Workers' Compensation Benefits

How much can you claim in workers' compensation benefits?

When you have been hurt in an accident on the job, you may be relieved to know that you are most likely entitled to claim benefits through your employer's workers' compensation policy. Provided that the accident was not a result of willful negligence on your part, you should be entitled to claim worker's comp benefits to offset the financial impact of your accident. Workers' compensation pays benefits for any and all medical treatment which you will require to achieve the maximum medical improvement (MMI), the level at which your injury is not expected to heal any further. This can include payment for hospitalization, doctor visits, physical therapy, tests, medication and prostheses. You can even be reimbursed for mileage to pay for travel to and from the doctor and the pharmacy.

Workers' Compensation Pays for Lost Wages

In addition to compensation for the costs of medical treatment, you can also receive disability benefits to offset the income you are losing as a result of your injuries. Generally, such benefits are calculated at a rate of two-thirds of your average weekly wage, and are paid on a bi-weekly basis. There are several different types of workers' comb benefits available, including:

Temporary Total Benefits
For if you are entirely disabled while you work to recover from your injury but, are expected to be able to return to work at some time in the future.

Temporary Partial Benefits
Paid in cases where your doctor has released you to return to work, but you have not yet reached your maximum medical improvement and are only able to earn 80 percent or less of your normal wages.

Permanent Impairment Benefits
For when you have reached the maximum medical improvement yet still suffer from a physical, psychological or functional impairment which is not expected to improve any further. Your benefits are paid based on the percentage of disability awarded by your doctor, which is referred to as an impairment rating .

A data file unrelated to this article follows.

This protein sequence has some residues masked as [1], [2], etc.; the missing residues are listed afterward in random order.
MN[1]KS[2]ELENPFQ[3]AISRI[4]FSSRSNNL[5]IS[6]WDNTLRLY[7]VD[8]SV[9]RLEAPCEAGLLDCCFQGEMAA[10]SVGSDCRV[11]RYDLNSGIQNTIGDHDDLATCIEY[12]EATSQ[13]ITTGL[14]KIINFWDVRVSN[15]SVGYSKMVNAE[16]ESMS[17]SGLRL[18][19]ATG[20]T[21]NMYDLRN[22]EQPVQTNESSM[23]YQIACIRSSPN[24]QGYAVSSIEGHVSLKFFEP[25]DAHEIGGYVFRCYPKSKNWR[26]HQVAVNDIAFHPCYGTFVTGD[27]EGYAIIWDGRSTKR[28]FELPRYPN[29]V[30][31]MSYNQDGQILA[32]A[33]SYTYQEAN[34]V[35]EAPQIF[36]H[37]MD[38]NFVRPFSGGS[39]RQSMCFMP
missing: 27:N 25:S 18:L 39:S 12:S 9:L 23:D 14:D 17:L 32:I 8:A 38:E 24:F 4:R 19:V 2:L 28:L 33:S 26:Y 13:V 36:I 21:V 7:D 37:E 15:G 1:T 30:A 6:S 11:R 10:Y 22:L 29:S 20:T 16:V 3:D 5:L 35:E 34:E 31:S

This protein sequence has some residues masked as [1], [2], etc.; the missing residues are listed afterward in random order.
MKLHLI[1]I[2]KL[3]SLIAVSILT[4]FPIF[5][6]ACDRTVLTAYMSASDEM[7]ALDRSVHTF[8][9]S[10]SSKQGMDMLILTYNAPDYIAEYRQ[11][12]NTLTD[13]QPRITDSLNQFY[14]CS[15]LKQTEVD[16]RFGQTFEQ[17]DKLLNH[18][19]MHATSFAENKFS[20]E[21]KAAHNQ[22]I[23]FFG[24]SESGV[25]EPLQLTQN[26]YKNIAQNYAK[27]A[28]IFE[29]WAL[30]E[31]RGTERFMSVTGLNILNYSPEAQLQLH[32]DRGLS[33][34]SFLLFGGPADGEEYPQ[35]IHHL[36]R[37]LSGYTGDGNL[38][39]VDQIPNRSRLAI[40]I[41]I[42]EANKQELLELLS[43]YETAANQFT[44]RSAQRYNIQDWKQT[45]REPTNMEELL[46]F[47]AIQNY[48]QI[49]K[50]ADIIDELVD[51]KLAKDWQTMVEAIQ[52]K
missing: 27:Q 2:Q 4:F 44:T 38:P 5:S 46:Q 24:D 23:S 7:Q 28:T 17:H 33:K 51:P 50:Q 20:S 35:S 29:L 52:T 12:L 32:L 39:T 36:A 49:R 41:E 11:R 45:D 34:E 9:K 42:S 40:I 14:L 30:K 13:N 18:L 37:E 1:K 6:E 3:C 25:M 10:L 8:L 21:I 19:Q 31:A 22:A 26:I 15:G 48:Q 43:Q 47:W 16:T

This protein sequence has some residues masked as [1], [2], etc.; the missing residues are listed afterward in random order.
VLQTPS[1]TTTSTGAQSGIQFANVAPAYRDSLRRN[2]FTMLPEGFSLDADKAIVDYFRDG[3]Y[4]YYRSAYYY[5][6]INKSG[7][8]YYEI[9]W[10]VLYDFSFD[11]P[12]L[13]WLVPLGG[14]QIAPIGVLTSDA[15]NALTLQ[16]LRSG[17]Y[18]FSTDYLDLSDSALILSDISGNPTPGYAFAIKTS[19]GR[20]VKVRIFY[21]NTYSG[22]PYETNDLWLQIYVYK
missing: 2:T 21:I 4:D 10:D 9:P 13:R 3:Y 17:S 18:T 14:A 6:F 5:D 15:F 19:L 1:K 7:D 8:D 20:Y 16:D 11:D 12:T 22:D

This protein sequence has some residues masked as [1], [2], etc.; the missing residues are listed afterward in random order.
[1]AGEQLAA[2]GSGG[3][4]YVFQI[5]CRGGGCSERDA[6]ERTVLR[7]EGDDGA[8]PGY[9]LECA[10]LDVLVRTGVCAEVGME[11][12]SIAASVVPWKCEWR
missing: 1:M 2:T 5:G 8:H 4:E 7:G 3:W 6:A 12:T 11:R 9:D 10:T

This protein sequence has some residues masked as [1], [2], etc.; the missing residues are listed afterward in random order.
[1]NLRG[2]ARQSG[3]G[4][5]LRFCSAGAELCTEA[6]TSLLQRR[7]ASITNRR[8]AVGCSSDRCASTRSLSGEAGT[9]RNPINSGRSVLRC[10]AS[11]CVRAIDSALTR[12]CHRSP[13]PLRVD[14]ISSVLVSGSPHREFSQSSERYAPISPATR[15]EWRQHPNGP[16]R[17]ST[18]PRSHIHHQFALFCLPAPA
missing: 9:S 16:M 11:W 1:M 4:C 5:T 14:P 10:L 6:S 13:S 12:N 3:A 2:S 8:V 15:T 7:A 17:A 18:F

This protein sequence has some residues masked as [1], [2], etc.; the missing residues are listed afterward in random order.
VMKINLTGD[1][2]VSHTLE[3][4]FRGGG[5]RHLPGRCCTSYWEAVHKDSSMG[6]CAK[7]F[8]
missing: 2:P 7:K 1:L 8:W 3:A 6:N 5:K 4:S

Permanent Total Benefits
If you have been rendered totally disabled, are not expected to improve any further, and will not be able to work or support yourself and your family, you can receive benefits on a permanent basis.

Death Benefits
Provided that the death was the result of a workplace injury and that it occurred within one year of the accident or five years of continuous disability, the surviving family members can recover funeral expenses up to $7,500 and dependency benefits up to $150,000, as well as benefits to pay for job training.

How much is your workers' comp claim worth?

At Rosenberg & Rosenberg, P.A., our Fort Lauderdale workers' compensation lawyers understand how important it is for you to ensure that you receive the full value of benefits to which you are entitled, and we are prepared to protect your rights. Contact us now for a free consultation to discuss your case and learn how much you could receive if your claim is approved.

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